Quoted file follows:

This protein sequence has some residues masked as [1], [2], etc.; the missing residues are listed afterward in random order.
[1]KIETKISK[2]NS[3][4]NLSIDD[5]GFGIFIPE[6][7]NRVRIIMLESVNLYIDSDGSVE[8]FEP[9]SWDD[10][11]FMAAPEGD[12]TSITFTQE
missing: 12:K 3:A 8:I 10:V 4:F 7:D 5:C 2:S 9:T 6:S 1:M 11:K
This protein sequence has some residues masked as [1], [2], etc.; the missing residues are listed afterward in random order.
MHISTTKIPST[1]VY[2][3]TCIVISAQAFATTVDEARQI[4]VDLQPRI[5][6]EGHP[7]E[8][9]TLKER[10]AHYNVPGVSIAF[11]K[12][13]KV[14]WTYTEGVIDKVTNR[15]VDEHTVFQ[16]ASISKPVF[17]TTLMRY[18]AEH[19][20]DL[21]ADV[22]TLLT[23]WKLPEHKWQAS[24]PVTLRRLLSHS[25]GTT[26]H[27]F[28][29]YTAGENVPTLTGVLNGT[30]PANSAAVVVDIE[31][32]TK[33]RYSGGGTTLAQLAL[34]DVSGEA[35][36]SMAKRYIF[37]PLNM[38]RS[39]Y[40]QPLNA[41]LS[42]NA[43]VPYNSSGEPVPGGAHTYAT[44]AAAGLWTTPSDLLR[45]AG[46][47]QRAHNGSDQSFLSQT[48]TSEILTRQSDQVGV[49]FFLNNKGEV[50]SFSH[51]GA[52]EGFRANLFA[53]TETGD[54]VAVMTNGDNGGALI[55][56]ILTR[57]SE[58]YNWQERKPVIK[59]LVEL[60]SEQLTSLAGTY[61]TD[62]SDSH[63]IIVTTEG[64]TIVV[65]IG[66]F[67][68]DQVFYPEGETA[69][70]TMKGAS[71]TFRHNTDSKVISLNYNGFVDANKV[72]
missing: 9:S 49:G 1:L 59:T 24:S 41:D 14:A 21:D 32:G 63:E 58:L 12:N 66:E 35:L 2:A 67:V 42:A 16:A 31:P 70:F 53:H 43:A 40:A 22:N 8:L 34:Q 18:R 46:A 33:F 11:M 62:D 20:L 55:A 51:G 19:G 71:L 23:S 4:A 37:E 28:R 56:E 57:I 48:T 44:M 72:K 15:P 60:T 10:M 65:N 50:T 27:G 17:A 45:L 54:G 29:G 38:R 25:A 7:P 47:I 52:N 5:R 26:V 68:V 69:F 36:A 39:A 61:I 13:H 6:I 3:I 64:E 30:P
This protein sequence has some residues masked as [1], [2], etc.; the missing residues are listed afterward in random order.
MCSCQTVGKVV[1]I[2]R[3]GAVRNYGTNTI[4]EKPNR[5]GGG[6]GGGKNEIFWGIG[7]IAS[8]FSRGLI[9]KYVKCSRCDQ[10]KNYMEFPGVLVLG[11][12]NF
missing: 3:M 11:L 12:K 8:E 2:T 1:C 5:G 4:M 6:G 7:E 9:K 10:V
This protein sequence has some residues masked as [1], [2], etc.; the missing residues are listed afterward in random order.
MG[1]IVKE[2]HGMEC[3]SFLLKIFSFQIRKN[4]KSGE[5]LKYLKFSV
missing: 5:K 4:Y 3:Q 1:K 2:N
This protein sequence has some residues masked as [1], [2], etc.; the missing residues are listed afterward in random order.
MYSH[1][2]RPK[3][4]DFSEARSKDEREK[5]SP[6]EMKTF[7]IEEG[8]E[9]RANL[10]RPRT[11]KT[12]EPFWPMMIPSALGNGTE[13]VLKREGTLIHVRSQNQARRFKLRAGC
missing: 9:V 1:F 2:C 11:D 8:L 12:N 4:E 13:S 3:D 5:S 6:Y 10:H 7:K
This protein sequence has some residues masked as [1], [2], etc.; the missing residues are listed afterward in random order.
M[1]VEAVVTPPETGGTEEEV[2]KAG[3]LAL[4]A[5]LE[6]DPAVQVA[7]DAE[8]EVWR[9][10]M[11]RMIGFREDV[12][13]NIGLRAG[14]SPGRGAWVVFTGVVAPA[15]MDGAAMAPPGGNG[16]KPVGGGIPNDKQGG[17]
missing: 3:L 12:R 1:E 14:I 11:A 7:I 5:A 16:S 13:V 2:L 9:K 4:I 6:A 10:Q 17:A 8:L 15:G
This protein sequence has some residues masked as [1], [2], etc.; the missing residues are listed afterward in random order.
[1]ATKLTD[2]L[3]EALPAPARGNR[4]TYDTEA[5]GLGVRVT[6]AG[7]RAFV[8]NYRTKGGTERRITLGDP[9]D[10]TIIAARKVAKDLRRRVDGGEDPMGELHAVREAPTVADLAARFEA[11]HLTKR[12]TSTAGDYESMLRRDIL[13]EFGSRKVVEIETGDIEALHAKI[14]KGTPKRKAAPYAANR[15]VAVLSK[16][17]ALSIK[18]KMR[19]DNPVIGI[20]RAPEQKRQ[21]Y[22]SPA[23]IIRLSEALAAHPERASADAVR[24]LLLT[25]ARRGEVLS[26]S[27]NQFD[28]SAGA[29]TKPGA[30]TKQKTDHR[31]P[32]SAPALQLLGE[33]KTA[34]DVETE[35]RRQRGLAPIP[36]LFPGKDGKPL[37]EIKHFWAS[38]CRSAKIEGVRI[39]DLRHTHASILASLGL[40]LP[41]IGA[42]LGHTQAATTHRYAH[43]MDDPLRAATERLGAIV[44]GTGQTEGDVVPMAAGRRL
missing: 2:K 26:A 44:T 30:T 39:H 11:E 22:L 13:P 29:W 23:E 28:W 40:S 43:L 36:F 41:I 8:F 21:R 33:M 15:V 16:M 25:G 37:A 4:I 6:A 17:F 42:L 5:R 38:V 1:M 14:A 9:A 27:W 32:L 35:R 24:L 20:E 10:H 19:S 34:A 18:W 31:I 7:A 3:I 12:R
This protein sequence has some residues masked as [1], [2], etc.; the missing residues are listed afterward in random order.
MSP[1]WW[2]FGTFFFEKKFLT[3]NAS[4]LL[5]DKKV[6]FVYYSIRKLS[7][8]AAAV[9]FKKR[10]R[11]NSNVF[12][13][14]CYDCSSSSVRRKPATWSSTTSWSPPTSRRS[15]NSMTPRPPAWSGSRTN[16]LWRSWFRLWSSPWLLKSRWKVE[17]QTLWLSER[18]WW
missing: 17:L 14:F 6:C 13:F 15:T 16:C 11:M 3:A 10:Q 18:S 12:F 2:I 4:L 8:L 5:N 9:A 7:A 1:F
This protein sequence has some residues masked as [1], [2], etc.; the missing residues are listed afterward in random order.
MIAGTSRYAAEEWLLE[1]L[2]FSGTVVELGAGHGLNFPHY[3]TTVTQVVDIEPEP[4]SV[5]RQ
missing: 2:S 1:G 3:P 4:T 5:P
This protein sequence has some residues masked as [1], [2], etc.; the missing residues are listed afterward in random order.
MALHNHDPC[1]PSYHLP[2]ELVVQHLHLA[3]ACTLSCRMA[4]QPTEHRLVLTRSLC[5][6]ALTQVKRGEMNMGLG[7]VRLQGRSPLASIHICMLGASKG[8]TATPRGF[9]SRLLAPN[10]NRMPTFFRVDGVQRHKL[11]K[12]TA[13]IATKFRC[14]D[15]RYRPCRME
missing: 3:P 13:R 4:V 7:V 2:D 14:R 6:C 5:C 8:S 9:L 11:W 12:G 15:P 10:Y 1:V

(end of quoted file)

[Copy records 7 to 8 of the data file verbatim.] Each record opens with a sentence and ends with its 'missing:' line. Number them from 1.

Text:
This protein sequence has some residues masked as [1], [2], etc.; the missing residues are listed afterward in random order.
[1]ATKLTD[2]L[3]EALPAPARGNR[4]TYDTEA[5]GLGVRVT[6]AG[7]RAFV[8]NYRTKGGTERRITLGDP[9]D[10]TIIAARKVAKDLRRRVDGGEDPMGELHAVREAPTVADLAARFEA[11]HLTKR[12]TSTAGDYESMLRRDIL[13]EFGSRKVVEIETGDIEALHAKI[14]KGTPKRKAAPYAANR[15]VAVLSK[16][17]ALSIK[18]KMR[19]DNPVIGI[20]RAPEQKRQ[21]Y[22]SPA[23]IIRLSEALAAHPERASADAVR[24]LLLT[25]ARRGEVLS[26]S[27]NQFD[28]SAGA[29]TKPGA[30]TKQKTDHR[31]P[32]SAPALQLLGE[33]KTA[34]DVETE[35]RRQRGLAPIP[36]LFPGKDGKPL[37]EIKHFWAS[38]CRSAKIEGVRI[39]DLRHTHASILASLGL[40]LP[41]IGA[42]LGHTQAATTHRYAH[43]MDDPLRAATERLGAIV[44]GTGQTEGDVVPMAAGRRL
missing: 2:K 26:A 44:T 30:T 39:H 11:E 22:L 13:P 29:W 23:E 28:W 40:S 43:L 36:F 41:I 8:F 21:R 33:M 15:V 16:M 25:G 37:A 4:I 6:A 17:F 42:L 5:R 38:V 1:M 14:A 9:A 27:W 32:L 35:R 24:L 20:E 10:H 19:S 34:A 18:W 31:I 7:A 3:I 12:R
This protein sequence has some residues masked as [1], [2], etc.; the missing residues are listed afterward in random order.
MSP[1]WW[2]FGTFFFEKKFLT[3]NAS[4]LL[5]DKKV[6]FVYYSIRKLS[7][8]AAAV[9]FKKR[10]R[11]NSNVF[12][13][14]CYDCSSSSVRRKPATWSSTTSWSPPTSRRS[15]NSMTPRPPAWSGSRTN[16]LWRSWFRLWSSPWLLKSRWKVE[17]QTLWLSER[18]WW
missing: 17:L 14:F 6:C 13:F 15:T 16:C 11:M 3:A 10:Q 18:S 12:F 2:I 4:L 8:L 5:N 9:A 7:A 1:F